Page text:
New York, 4 June 2022 (TDI): The Group of 77, commonly known as G-77 and China have suggested taking a collaborative “call to action to tackle conflict, climate change, post-pandemic socioeconomic turmoil, and rise in global inflation.

The official statement of the G-77 countries was delivered by the Acting Permanent Representative of Pakistan at the UN, Ambassador Aamir Khan.

During the Joint meeting of the Executive Board of the United Nations Development Fund, United Nations Financial  Rules and Regulations (UNFPA), United Nations Office for Project Services (UNOPS), United Nations International Children’s Emergency Fund, and UN-Women, Khan delivered the statement.

According to the findings by the agencies, global inflation will reach the highest level of 5.2 percent. For this purpose, Khan emphasized the disproportionate impacts of the unsustainable debt burden on developing countries.

Roadmap by G-77

He urged to adopt a transformative vision and a strong expression of global solidarity and collective will to support the national efforts of the developing countries to prevent further socioeconomic shocks. The list of proposed mitigation measures is listed as follows:

Firstly, the statement focused on enhancing collaboration and coordination of development activities in countries facing humanitarian emergencies and conflicts.

Secondly, as no one-size-fits-all solution to climate change, the second objective of the meeting was to promote climate resilience across agricultural food systems.

Thirdly, the session focused on rationalizing the international agricultural trade, including agricultural subsidies provided by rich countries.

These subsidies distort global markets and make it impossible for farmers in developing countries to compete.

The fourth and fifth focus of the group is to ensure the speedy, timely, and flexible provision of emergency concessional financing.

This includes financial grants, which emphasize the net positive resource transfers to countries undergoing social and economic distress.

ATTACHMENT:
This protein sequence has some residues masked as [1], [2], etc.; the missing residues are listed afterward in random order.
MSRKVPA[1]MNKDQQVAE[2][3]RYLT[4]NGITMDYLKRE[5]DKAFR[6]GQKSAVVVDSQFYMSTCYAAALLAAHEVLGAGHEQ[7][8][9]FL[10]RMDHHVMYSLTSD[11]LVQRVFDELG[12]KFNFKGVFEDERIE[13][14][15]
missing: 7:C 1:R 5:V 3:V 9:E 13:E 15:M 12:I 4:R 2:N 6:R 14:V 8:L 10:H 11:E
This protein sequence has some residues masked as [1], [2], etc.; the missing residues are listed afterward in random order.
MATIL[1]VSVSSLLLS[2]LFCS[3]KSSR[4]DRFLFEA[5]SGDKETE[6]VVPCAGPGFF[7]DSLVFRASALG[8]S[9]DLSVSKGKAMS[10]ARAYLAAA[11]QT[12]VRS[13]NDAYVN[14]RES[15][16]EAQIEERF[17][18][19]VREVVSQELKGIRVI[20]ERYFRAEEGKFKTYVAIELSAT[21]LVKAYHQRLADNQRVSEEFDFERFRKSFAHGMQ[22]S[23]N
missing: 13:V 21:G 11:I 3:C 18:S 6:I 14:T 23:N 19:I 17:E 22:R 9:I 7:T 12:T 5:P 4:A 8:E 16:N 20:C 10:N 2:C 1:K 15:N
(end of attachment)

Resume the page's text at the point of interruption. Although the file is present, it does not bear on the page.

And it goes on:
The sixth focus of the meeting was on the allocation of $650 billion to developing countries. The panel agreed that there is a need for further grants to meet the liquidity crisis in those countries.

The seventh focus of the meeting was a commitment from developing countries to provide $100 billion each year for climate finance.

The eighth commitment focuses on the provision of 0.7 percent GNI and the protection of shares of assistance to developing countries.

The ninth focus concentrates on scaling up investments in sustainable agricultural infrastructure in the form of better transportation, production, and distribution channels.

Major Concerns

The G-77 group is greatly concerned about reducing core allocation for development in developing countries. These allocations impede the integral role of UN development agencies in achieving SDGs in the countries.

Therefore, cutting funding for development and defunding the key development agencies of the UN system is the opposite of what the world needs at the moment.

The group also highlights that the mandates set by the UNGA in QCPR must be fully adhered to and implemented by the UN development system.

Furthermore, the executive boards need to play their oversight and guidance to ensure compliance with the agreed mandates.

Subsequently, mitigation actions to combat the drastic impacts of the triple crisis can be proposed for developing countries.

The meeting also suggested following an integrated approach toward sustainable investment in people and the planet with the agenda of leaving no one behind.

In addition, the meeting also reflected on the war in Ukraine and its socioeconomic impacts across the global community. The conflict between both Russia and Ukraine is “supercharging the pre-existing vulnerabilities of the nations.

Even before the pandemic, half of the least developed countries were already at elevated risk of debt distress and the latest conflict has increased the risk.